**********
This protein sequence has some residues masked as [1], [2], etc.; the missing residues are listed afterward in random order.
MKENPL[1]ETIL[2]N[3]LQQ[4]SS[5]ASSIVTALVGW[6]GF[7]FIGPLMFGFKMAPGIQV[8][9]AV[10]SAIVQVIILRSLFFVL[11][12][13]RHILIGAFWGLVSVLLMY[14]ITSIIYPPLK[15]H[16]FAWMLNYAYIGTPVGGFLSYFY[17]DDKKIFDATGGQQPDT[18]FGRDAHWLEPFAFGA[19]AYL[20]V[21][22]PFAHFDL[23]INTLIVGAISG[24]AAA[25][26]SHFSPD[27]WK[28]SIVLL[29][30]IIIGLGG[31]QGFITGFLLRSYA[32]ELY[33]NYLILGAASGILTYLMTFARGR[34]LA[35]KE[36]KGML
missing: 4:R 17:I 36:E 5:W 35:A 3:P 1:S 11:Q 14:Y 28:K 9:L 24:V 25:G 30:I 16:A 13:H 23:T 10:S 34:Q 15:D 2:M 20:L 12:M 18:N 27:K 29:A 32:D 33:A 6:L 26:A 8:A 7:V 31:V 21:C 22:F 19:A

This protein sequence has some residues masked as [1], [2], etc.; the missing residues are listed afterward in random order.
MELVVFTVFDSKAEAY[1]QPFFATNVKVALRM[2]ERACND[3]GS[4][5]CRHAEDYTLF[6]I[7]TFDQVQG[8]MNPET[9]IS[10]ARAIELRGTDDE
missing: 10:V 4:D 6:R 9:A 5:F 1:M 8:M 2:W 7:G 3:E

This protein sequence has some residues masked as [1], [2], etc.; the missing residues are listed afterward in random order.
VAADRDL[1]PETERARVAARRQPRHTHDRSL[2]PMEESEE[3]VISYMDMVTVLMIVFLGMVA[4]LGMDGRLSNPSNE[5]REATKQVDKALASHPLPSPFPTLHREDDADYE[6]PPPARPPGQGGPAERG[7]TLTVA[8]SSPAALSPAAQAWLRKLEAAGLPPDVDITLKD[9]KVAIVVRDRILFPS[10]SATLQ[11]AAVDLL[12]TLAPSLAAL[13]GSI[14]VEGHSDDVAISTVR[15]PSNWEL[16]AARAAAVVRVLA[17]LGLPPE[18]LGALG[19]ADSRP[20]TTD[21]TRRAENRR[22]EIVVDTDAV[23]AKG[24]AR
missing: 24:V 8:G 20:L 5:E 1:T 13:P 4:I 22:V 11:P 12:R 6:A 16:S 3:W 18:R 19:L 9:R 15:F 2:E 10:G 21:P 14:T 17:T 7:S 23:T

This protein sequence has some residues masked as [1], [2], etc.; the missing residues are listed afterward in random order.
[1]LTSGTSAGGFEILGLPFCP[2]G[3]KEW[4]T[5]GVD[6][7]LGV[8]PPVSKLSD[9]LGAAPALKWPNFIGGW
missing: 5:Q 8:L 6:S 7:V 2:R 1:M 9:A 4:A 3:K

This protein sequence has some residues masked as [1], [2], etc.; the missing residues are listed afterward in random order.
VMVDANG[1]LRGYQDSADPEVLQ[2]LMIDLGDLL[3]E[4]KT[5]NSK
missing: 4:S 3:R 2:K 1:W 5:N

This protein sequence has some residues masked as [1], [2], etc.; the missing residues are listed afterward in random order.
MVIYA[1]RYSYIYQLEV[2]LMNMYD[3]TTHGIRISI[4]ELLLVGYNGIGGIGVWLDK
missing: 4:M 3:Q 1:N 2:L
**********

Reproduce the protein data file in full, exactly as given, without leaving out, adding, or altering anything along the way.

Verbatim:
This protein sequence has some residues masked as [1], [2], etc.; the missing residues are listed afterward in random order.
MKENPL[1]ETIL[2]N[3]LQQ[4]SS[5]ASSIVTALVGW[6]GF[7]FIGPLMFGFKMAPGIQV[8][9]AV[10]SAIVQVIILRSLFFVL[11][12][13]RHILIGAFWGLVSVLLMY[14]ITSIIYPPLK[15]H[16]FAWMLNYAYIGTPVGGFLSYFY[17]DDKKIFDATGGQQPDT[18]FGRDAHWLEPFAFGA[19]AYL[20]V[21][22]PFAHFDL[23]INTLIVGAISG[24]AAA[25][26]SHFSPD[27]WK[28]SIVLL[29][30]IIIGLGG[31]QGFITGFLLRSYA[32]ELY[33]NYLILGAASGILTYLMTFARGR[34]LA[35]KE[36]KGML
missing: 4:R 17:I 36:E 5:W 35:A 3:P 1:S 11:Q 14:Y 28:K 9:L 24:V 25:G 30:I 16:A 13:H 23:T 10:S 34:Q 15:D 2:M 20:L 12:M 18:N 27:K 29:A 32:D 33:A 6:L 26:A 8:A 7:V 31:V 21:C 22:F 19:A

This protein sequence has some residues masked as [1], [2], etc.; the missing residues are listed afterward in random order.
MELVVFTVFDSKAEAY[1]QPFFATNVKVALRM[2]ERACND[3]GS[4][5]CRHAEDYTLF[6]I[7]TFDQVQG[8]MNPET[9]IS[10]ARAIELRGTDDE
missing: 10:V 4:D 6:R 9:A 5:F 1:M 8:M 2:W 7:G 3:E

This protein sequence has some residues masked as [1], [2], etc.; the missing residues are listed afterward in random order.
VAADRDL[1]PETERARVAARRQPRHTHDRSL[2]PMEESEE[3]VISYMDMVTVLMIVFLGMVA[4]LGMDGRLSNPSNE[5]REATKQVDKALASHPLPSPFPTLHREDDADYE[6]PPPARPPGQGGPAERG[7]TLTVA[8]SSPAALSPAAQAWLRKLEAAGLPPDVDITLKD[9]KVAIVVRDRILFPS[10]SATLQ[11]AAVDLL[12]TLAPSLAAL[13]GSI[14]VEGHSDDVAISTVR[15]PSNWEL[16]AARAAAVVRVLA[17]LGLPPE[18]LGALG[19]ADSRP[20]TTD[21]TRRAENRR[22]EIVVDTDAV[23]AKG[24]AR
missing: 24:V 8:G 20:L 5:E 1:T 13:P 4:I 22:V 11:P 12:R 6:A 16:S 3:W 18:R 19:L 9:R 15:F 2:E 10:G 21:P 14:T 17:T 7:S 23:T

This protein sequence has some residues masked as [1], [2], etc.; the missing residues are listed afterward in random order.
[1]LTSGTSAGGFEILGLPFCP[2]G[3]KEW[4]T[5]GVD[6][7]LGV[8]PPVSKLSD[9]LGAAPALKWPNFIGGW
missing: 5:Q 8:L 6:S 7:V 2:R 1:M 9:A 4:A 3:K

This protein sequence has some residues masked as [1], [2], etc.; the missing residues are listed afterward in random order.
VMVDANG[1]LRGYQDSADPEVLQ[2]LMIDLGDLL[3]E[4]KT[5]NSK
missing: 4:S 3:R 2:K 1:W 5:N

This protein sequence has some residues masked as [1], [2], etc.; the missing residues are listed afterward in random order.
MVIYA[1]RYSYIYQLEV[2]LMNMYD[3]TTHGIRISI[4]ELLLVGYNGIGGIGVWLDK
missing: 4:M 3:Q 1:N 2:L